“Locust pose improves strength and flexibility, and it is thought to reduce the effects of physical stress because it reverses slouching,” says ACE-certified personal trainer Jennifer Fuller, RYT 500.
There is so much happening in this relatively simple pose, which strengthens the entire back side of the body. Whether you’re learning the basic yoga poses or you’ve been practicing with Yoga52 for some time, energize your body and counter fatigue with locust pose.
Locust Pose: Step-by-Step Instructions
- Lie on your belly in a prone position with your arms extended overhead. Squeeze your legs together.
- Place your chin at the center of your mat, and look straight down at the floor to create length through the cervical spine. Relax your shoulders down your back. Rotate your palms down to open your chest.
- Take a deep breath in, then exhale and lift your head, shoulders, arms, and legs away from the floor. Hover your limbs a few inches off the mat.
- Arch your back, and engage your shoulders toward your spine. Straighten your elbows by squeezing the muscles on the back of your arms (your triceps).
- Engage your quadriceps to straighten your legs. Keep your ankles and feet touching if possible.
- Hold the pose for 60 to 90 seconds, then release.
- Rest in child’s pose.
Benefits of Locust Pose
- Locust pose is an all-over body-strengthening posture that Fuller believes should be in every yoga class because it creates greater spinal extension. This helps prepare the body for deeper backbends.
- Locust strengthens the muscles along the spine, which include:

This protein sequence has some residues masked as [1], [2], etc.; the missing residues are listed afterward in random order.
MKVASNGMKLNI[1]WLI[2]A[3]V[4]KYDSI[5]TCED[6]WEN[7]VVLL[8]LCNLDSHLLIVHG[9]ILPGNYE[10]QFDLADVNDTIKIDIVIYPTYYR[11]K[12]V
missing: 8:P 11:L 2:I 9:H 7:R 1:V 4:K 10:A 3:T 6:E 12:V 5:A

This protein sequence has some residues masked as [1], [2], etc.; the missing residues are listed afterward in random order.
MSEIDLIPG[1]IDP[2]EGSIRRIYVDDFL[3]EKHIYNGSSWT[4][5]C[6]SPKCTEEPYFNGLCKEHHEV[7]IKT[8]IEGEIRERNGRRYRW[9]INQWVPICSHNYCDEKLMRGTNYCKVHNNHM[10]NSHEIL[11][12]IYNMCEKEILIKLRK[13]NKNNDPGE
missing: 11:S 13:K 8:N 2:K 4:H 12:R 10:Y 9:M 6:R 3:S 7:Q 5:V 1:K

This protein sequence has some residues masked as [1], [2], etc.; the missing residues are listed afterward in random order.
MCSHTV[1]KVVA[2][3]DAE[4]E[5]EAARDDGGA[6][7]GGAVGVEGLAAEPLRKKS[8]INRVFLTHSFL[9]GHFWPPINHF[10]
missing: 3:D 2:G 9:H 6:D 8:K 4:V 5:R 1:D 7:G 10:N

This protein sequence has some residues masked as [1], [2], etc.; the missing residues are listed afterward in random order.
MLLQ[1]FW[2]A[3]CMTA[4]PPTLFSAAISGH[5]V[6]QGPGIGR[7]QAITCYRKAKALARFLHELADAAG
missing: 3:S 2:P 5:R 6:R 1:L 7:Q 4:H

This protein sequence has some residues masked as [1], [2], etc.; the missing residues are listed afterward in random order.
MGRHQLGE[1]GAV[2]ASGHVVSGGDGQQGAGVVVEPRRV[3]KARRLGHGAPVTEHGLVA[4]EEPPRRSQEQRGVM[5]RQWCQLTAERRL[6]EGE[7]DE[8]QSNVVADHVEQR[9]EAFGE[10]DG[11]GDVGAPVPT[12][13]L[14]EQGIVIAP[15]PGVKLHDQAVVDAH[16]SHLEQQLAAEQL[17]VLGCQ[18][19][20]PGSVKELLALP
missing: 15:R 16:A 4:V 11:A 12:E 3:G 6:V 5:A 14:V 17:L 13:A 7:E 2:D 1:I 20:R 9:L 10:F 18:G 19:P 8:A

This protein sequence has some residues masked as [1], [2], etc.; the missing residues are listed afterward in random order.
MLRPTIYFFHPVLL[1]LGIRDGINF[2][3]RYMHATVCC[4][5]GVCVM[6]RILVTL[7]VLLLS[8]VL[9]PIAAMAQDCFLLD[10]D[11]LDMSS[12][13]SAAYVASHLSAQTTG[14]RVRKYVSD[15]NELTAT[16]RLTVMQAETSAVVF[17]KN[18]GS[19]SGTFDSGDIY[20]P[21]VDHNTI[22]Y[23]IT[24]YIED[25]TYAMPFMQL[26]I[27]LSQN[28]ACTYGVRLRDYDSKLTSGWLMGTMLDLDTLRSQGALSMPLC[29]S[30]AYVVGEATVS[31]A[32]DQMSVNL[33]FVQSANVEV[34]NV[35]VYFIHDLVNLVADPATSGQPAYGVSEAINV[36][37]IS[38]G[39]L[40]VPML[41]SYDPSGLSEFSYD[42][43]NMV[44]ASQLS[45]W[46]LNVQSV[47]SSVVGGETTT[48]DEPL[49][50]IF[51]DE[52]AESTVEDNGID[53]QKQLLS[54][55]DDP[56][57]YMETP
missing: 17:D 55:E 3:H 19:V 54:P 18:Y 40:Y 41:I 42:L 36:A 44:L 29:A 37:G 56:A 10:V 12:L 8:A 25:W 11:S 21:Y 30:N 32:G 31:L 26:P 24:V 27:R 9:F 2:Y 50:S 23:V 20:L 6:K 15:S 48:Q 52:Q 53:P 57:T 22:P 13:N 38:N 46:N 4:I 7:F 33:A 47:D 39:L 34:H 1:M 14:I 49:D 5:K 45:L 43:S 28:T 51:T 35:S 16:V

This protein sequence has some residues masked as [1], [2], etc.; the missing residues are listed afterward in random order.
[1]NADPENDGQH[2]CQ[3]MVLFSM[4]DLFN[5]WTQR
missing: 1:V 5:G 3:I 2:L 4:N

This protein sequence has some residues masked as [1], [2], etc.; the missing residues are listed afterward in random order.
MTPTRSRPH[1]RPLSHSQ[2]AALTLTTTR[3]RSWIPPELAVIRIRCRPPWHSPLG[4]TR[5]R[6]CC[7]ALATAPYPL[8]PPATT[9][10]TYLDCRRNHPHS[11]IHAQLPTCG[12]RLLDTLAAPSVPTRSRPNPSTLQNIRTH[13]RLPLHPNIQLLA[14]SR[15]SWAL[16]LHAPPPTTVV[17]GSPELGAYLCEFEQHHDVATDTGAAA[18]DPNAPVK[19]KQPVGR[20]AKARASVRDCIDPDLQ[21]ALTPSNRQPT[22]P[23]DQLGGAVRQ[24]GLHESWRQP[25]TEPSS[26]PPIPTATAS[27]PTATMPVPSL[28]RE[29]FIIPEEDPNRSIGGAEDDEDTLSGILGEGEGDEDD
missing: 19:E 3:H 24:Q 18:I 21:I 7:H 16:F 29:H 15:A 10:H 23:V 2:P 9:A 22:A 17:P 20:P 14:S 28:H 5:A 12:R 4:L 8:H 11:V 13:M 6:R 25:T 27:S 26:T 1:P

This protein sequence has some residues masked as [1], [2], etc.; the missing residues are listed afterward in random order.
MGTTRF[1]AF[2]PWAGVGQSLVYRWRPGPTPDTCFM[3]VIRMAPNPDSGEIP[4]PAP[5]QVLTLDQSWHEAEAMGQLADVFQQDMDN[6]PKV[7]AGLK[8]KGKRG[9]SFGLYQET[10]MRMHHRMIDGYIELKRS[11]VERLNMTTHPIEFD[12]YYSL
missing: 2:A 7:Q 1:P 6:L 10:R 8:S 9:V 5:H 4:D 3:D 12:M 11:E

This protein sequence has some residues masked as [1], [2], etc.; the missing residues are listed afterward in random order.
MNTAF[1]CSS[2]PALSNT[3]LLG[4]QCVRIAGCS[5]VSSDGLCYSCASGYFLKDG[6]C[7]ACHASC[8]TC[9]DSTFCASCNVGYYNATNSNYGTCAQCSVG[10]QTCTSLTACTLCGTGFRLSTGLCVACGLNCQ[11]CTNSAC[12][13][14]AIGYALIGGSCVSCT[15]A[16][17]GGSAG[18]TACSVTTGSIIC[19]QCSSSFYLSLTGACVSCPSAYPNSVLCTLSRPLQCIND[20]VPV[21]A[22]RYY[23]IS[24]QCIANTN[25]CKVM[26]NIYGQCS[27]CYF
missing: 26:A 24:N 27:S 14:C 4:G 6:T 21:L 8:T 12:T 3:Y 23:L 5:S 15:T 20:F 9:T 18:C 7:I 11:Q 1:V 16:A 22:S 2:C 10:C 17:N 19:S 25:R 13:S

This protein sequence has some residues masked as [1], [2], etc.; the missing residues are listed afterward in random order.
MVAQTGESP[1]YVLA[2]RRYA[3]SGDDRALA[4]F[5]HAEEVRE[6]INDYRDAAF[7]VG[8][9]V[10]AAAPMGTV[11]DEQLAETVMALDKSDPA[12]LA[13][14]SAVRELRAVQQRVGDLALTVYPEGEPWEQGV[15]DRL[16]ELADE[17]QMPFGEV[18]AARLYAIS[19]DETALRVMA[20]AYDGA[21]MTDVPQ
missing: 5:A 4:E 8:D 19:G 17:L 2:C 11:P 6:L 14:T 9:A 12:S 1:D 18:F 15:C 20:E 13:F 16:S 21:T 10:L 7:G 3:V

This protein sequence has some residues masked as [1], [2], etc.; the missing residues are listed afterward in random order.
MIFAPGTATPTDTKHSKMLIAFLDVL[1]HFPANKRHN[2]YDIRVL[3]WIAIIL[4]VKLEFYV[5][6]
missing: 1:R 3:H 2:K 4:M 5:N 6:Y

- Erector spinae
- Quadratus lumborum in the lower back
- Trapezius in the upper back
- Gluteus maximus (your booty)
- Besides building strength along the back side of your body, locust is a great stretch if you work a desk job. When we sit for too long, our hips get locked in a flexed position. Locust pose stretches the hips to elongate the muscles on the front of your body. (That’s a little secret: Yoga backbends open the front of the body!)
Modifications and Contraindications
If you have a shoulder or back injury or are new to backbends, Fuller gives the following steps to modify:
- If your shoulders feel any discomfort, place your arms at your side, palms face down. Keep your arms by your sides, then only lift your legs.
- Those with back pain: Try lifting only one leg at a time — leave your arms at your sides with your palms face down.
- Try a bound locust by leaving your legs on the floor to protect your lower back from experiencing discomfort and clasping your hands behind your back.
- Place a rolled-up blanket underneath your thighs before lifting for added support.
- Spread your legs hip-width apart if you feel pressure in your lower back.
- If you want to make this pose easier, try keeping your arms by your side.
Looking for a quick release of the pressures of your day? Add locust pose to your yoga routine.